I returned to Japan for three months in the spring of 2007, with the intention of learning more about the culture and religion. One day I visited the National Museum in Nara, and found an exhibit explaining more about Jizō. I learned that he is seen as a guardian of all those on the paths of rebirth, especially those in hell realms, and of travelers in general. As a traveler far from home this interested me greatly, so I turned to the web to learn more. I found that Jizō is portrayed carrying a staff that he uses to pry open the gates of hell, and a gem that lights the way.

Hey, I thought, the figure in that painting hanging on my wall back home has a staff and a gem.

Then I took a look at the kanji for Jizō’s name, which means Earth-Store or Earth-Womb Bodhisattva. Yep, I’d had Jizō hanging on my wall all these years but had to travel to the other side of the planet to figure it out. (Seated depictions like the one I have are rare in Japanese art, where he’s almost always shown standing, so I don’t feel too bad for not recognizing him right away.)

Earth Store Bodhisattva

Besides a rescuer of those in hell, and savior of children, Jizō is a patron deity for firefighters (who also enter into hells to save other beings).

Where does the Earth enter into this mythology? The 14th century Zen master Bassui tells the story of a man who had not achieved enlightenment but had a very compassionate mind. So he spent his time building bridges and roads for the people to travel on. In this work he carried earth and mud on his back, until he realized that his own true nature was the same as that which he carried. And so the Buddha named him the Bodhisattva of the Storehouse of Earth, and his vast compassion was used as a metaphor to show that our true nature is everywhere.² It’s an invocation of the Earth’s nature as that which supports us on every step of the journey.

There is certainly more to this relationship between Buddhism and Earth religion, and we’ll get to that in some future episode when we’ll explore why the Buddha touched the Earth. You can learn more about Jizō in Jan Chozen Bays’s book Jizo Bodhisattva, and in the Wikipedia entry for Ksitigarbha, his/her Sanskrit name.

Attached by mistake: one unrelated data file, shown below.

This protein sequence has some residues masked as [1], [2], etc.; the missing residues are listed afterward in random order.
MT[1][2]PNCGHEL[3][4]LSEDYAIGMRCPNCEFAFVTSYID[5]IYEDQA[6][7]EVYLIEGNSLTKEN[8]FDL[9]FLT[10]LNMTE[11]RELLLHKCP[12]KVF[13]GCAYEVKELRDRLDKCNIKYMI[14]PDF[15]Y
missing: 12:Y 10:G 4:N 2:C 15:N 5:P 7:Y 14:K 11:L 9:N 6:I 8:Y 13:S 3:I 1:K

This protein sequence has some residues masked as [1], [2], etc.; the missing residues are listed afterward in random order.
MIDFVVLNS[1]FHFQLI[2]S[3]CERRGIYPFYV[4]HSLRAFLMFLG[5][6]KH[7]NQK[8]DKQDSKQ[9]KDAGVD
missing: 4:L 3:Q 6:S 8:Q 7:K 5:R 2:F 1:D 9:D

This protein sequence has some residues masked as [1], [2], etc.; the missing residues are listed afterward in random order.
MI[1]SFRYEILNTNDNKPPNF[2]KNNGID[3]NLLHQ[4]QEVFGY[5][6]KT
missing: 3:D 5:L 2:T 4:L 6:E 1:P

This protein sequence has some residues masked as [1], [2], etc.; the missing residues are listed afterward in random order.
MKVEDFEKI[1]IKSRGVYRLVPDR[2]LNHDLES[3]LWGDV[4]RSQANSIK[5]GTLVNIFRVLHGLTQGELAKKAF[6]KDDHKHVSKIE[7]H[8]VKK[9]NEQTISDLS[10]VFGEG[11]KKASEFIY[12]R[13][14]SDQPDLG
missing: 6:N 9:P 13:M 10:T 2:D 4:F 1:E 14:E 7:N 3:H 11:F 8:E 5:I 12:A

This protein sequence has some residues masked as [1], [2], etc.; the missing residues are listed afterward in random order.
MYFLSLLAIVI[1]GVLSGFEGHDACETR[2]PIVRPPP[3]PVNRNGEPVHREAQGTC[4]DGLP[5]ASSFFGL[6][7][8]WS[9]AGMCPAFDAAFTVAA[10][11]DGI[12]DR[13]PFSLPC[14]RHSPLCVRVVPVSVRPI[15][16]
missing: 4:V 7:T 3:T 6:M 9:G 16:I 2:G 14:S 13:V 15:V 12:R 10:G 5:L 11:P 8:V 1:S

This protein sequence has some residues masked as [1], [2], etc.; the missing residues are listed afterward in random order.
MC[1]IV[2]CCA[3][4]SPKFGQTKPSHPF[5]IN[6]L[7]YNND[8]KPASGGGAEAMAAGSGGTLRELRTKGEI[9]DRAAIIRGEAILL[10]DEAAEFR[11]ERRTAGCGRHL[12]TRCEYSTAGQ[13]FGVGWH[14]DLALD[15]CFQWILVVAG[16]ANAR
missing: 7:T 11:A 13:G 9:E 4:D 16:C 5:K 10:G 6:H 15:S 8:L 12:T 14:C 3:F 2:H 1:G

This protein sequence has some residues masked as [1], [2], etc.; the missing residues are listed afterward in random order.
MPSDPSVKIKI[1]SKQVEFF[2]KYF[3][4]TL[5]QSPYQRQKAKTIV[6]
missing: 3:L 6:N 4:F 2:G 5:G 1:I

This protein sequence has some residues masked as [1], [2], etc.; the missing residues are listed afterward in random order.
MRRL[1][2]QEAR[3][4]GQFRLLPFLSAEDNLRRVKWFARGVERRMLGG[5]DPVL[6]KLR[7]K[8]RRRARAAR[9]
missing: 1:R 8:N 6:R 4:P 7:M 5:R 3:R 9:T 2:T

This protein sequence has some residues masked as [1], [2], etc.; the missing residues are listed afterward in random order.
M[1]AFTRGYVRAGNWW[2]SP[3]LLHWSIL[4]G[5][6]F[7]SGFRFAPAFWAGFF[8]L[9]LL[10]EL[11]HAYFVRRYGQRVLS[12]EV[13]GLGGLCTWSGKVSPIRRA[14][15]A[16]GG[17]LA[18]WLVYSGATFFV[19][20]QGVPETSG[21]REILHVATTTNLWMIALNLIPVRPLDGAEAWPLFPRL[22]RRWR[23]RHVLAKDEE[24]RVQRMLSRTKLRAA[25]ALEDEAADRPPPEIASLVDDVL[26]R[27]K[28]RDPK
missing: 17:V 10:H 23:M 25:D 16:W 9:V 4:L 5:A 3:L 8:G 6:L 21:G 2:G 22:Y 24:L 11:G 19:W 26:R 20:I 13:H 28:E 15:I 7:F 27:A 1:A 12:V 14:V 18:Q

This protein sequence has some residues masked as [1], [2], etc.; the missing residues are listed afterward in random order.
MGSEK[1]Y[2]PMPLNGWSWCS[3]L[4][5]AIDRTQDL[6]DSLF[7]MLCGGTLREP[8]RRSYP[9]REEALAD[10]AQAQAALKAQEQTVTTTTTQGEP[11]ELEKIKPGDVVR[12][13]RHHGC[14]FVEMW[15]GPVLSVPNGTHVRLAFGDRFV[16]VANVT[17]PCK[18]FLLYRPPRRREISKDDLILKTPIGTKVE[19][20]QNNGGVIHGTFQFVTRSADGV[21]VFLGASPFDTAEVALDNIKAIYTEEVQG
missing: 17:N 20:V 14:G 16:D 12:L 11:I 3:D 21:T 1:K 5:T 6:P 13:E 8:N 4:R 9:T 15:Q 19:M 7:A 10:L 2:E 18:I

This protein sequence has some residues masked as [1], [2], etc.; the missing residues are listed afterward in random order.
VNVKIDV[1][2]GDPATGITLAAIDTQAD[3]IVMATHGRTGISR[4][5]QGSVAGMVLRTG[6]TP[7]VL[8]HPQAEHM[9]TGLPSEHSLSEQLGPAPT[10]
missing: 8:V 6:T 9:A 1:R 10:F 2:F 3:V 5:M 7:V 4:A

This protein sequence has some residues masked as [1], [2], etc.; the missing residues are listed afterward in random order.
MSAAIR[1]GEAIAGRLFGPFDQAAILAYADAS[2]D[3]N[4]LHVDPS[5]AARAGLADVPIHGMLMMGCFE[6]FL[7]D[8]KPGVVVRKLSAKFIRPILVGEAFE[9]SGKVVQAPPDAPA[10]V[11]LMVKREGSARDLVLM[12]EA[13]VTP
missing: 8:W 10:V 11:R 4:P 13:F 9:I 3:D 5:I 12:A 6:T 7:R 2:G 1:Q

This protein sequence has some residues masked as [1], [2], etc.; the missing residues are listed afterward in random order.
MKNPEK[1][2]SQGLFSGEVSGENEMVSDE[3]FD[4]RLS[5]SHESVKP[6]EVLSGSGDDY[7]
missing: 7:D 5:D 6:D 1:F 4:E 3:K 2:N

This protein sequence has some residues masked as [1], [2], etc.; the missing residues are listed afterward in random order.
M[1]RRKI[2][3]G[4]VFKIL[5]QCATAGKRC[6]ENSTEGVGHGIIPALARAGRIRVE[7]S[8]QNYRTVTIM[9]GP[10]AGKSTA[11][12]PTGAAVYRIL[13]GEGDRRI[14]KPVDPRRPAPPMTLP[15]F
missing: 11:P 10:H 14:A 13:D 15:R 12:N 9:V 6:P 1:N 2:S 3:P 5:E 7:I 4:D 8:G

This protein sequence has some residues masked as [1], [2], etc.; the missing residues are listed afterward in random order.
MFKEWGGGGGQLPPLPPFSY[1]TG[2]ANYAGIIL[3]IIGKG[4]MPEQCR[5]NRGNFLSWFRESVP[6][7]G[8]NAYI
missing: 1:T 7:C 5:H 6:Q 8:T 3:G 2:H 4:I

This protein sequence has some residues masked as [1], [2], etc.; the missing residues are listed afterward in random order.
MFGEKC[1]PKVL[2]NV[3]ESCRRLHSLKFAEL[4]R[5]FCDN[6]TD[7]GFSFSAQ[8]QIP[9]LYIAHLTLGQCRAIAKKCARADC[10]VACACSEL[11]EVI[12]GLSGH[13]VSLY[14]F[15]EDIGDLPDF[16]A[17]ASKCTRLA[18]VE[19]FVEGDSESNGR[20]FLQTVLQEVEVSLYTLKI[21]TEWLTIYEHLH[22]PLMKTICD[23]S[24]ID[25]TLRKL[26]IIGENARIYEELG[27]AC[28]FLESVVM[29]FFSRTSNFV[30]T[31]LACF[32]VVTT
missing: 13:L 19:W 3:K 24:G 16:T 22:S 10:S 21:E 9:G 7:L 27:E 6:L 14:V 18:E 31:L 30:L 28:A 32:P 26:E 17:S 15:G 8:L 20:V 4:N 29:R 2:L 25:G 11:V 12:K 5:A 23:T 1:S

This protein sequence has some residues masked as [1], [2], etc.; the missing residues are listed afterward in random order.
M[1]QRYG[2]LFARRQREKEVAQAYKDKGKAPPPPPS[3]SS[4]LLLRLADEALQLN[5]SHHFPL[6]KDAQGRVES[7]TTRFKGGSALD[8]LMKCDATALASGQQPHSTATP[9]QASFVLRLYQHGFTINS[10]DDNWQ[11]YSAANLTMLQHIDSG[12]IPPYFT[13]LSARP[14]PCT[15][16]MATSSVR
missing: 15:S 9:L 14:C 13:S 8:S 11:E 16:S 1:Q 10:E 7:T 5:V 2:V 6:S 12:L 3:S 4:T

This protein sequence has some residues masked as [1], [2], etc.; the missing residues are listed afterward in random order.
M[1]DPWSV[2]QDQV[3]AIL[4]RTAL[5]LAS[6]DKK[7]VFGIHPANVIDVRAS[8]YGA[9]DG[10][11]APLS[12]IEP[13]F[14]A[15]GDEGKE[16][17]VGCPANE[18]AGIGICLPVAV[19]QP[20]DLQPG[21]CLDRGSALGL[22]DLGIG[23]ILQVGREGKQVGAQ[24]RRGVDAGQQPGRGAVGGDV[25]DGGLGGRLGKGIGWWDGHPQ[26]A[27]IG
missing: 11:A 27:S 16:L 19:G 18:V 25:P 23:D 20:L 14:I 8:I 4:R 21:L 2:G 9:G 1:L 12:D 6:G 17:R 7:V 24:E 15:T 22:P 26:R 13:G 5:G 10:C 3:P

A Jizō statue in Minō, Ōsaka.

1 Bays, Jan Chozen. Jizo Bodhisattva: Modern Healing and Traditional Buddhist Practice. Boston: Tuttle Pub, 2002. p 5

2 Bays, p 242

Festival Paganism as Pilgrimage

June 20, 2014

Around 11,000 years ago — six millennia before Stonehenge was built or writing was invented — people started coming to the site known as Gobekli Tepe (Belly Hill) in what is now southeastern Turkey to erect a 25 acre complex of stone circles. It’s the earliest known human-made place of worship, constructed by our gatherer-hunter nomadic ancestors. What sort of rituals they performed there, what their notion of the divine was, we don’t know and may never understand for sure. But it may be the case that pilgrimages to this site, and the massive effort to coordinate the building and to feed the pilgrims, set the stage for the Neolithic revolution and the dawn of civilization.³

People did not live long-term at Gobekli Tepe, they traveled there for whatever sort of rites were done, and it’s interesting to think that pilgrimage, travel for religious reasons, seems to predate civilization. In order to make spiritual progress, we have to keep shaking up our neurological patterns, and from the Islamic Haj to Zen monks wandering like clouds and water (unsui), travel is an excellent way to do that.

And it strikes me that the circuit of summer Pagan festivals provides something along this line. Pilgrims come from hundreds, even thousands, of miles to places like to Ramblewood and Wisteria to form periodic communities, temporary autonomous zones that appear,